One match in 1926 was probably the lynchpin in Jones' decision to remain an amateur throughout his competitive career, which of course later led to the only Grand Slam ever recorded in golf. Had Jones turned professional, he would have been ineligible for the British and US Amateur championships, and thus no Grand Slam.
Late in 1925, Hagen approached Jones with the idea of putting on what Hagen would promote as "World Championship;" a 72-hole exhibition match between the two men, which would be played at the two golfers' respective clubs in Florida, where both had real estate interests to be played shortly after the beginning of the next year.
The idea of the "World Championship" was hardly new, in 1922, Hagen and Gene Sarazen had played one, and another contest in 1925 was held between Hagen and Cyril Walker, who had won the 1924 US Open, while Hagen won the 1924 (British) Open and PGA Championship. It was not much of a match, with Hagen winning 17-and-16 in that 72 hole affair.
The 1926 "World Championship" might be different, according to many sages of the sporting world. Jones had won the 1924 and 1925 U.S. Amateur and nearly won the US Open that same year. Hagen was the PGA Champion, his second running, making the pair two of the best, if not the best golfers in the world. Surely, the conventional wisdom of the day held, this "World Championship" would be a neck and neck affair perhaps decided by the last stroke of the last hole.
For his part Hagen figured that this particular "World Championship" match would not only draw a great deal of interest in the media and among fans everywhere, it would also draw spectators to the courses where they would be played, and of course those spectators would mean potential sales leads. Coupled with the caveat that Hagen would keep any and all financial proceeds from the match (Jones was an amateur and could not accept monetary benefits) it was a no-lose situation for The Haig -- his kind of match. Indeed, fan interest was keen and loyalties largely divided amongst those rooting for "the amateur" Jones, or "the pro" Hagen. For weeks leading up to the event, the press debated the merits and flaws in each players' game.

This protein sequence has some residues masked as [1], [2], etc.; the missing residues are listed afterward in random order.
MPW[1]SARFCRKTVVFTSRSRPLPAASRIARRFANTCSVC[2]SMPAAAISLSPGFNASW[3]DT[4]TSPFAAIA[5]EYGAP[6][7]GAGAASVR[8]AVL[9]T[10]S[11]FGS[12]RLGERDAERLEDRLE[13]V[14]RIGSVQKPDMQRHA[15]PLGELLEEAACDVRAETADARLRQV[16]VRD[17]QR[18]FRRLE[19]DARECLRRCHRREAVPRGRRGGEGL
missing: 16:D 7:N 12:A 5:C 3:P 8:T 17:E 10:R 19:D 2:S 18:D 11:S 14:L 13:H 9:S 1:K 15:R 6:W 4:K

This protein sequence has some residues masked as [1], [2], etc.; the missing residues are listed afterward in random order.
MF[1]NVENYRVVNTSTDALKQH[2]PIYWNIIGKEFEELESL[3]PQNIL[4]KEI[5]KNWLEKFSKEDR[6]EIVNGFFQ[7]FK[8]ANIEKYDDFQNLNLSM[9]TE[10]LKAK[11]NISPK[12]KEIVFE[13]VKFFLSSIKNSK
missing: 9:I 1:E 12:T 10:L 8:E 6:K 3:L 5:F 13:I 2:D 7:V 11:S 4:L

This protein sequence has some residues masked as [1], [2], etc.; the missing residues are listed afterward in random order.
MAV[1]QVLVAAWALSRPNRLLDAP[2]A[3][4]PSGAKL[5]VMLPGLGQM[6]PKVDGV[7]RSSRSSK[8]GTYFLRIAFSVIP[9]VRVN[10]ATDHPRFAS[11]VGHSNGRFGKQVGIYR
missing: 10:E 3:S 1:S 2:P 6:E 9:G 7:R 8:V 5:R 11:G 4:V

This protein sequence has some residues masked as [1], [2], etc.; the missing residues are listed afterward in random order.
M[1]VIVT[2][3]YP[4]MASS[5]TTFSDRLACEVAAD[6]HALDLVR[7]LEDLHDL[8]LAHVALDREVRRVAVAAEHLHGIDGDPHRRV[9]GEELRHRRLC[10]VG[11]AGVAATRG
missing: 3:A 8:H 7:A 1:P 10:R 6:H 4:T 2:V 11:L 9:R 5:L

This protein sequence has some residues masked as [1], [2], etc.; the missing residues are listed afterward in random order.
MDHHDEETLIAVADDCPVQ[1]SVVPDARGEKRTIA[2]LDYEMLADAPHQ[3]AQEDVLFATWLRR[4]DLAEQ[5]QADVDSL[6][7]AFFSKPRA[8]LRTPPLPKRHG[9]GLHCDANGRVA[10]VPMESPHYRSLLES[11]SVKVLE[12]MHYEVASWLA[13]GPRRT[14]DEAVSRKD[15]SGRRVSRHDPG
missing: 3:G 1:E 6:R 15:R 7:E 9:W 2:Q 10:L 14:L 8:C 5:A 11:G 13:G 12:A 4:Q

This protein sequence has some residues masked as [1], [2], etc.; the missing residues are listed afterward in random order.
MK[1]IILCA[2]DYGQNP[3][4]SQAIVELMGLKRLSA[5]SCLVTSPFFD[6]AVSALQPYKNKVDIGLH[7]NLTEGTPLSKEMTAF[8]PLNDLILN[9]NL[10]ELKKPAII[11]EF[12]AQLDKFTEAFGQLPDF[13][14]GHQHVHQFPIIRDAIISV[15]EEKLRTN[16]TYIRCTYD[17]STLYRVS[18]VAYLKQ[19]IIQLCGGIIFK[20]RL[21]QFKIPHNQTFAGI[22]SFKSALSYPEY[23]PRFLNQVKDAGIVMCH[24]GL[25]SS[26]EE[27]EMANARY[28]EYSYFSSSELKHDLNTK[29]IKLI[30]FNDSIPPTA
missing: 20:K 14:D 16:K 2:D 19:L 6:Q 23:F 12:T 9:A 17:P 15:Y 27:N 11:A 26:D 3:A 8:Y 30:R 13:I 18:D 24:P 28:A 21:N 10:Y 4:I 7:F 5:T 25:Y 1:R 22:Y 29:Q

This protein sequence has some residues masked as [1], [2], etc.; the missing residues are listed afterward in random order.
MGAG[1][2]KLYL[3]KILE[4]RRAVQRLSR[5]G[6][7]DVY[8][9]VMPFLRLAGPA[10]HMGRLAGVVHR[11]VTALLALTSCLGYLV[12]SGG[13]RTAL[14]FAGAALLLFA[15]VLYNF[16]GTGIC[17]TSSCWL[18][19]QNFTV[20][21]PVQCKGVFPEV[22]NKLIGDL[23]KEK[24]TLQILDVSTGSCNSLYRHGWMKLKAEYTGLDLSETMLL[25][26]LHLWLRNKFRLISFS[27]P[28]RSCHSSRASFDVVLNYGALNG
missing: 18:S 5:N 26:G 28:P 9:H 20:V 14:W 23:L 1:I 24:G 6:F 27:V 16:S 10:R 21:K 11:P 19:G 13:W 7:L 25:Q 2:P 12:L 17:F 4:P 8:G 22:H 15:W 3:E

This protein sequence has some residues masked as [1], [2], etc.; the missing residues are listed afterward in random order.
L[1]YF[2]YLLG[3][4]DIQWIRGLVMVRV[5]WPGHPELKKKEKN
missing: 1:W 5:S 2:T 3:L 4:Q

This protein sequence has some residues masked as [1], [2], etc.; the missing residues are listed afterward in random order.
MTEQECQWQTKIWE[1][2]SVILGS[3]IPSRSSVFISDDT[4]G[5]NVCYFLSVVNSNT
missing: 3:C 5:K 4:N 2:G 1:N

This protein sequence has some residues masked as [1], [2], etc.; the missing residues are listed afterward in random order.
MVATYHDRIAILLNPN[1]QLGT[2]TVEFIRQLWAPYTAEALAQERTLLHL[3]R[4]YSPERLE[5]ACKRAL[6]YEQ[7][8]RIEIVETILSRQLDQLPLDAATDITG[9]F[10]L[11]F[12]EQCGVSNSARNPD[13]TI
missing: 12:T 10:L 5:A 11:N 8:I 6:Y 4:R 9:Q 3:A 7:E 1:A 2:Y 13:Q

The match itself didn't live up to it's heavyweight title fight billing. Hagen handed Jones a humiliating 12-and-11 defeat, which Jones took it as a clear sign that he wouldn't be able to rely on his ability as a golfer to pay his bills, and that he would better be served by depending on his law practice for his salary.
The rest of Jones' story is legend. Time would of course, prove that Bobby Jones had every bit of ability one would ever possibly need to earn a living on the links, but the die was cast for the Atlantan to remain an amateur. Jones would go on to win golf's only true Grand Slam, retire shortly afterward and start a personal project that would come to be known as Augusta National and The Masters.
Lesser noticed was "The Rematch." It was not long after the "World Championship" that Bobby Jones had a chance to redeem himself when the pair competed again two weeks later in the Florida West Coast Open. This time, Jones fared better but Hagen still bested him by two strokes to win the medal play event.
Of that period, Jones recollected in his autobiography that "the biggest golfing year of my life, 1926, began with the most impressive trouncing I ever got -- and it was by a professional, Walter Hagen." Jones added "Walter was just too good for me." Jones then concluded that "I have plenty of distinguished company among the victims of Walter's rampages."
For his part, Hagen called the 1926 'World Championship' "my greatest thrill in golf."
As a sportsman, Hagen may best be defined not by winning, but by losing. In 1950, a vote among golf writers was held to determine who was the greatest golfer of the first half of the 20th century, and there, Jones edged out Hagen. Afterward, The Haig told reporters that "I would have voted for Jones myself. He was marvelous."
History often creates legend, and over time, legend becomes myth. It is there that legend and fact often go into two separate directions, the myth a romanticized version of the truth that's somewhat incomplete in its telling. Sports heroes are stronger, faster and invincible in myth, while often the truth is that the real person had to earn each bit of glory and success that they attained. Sometimes that is better than the myth.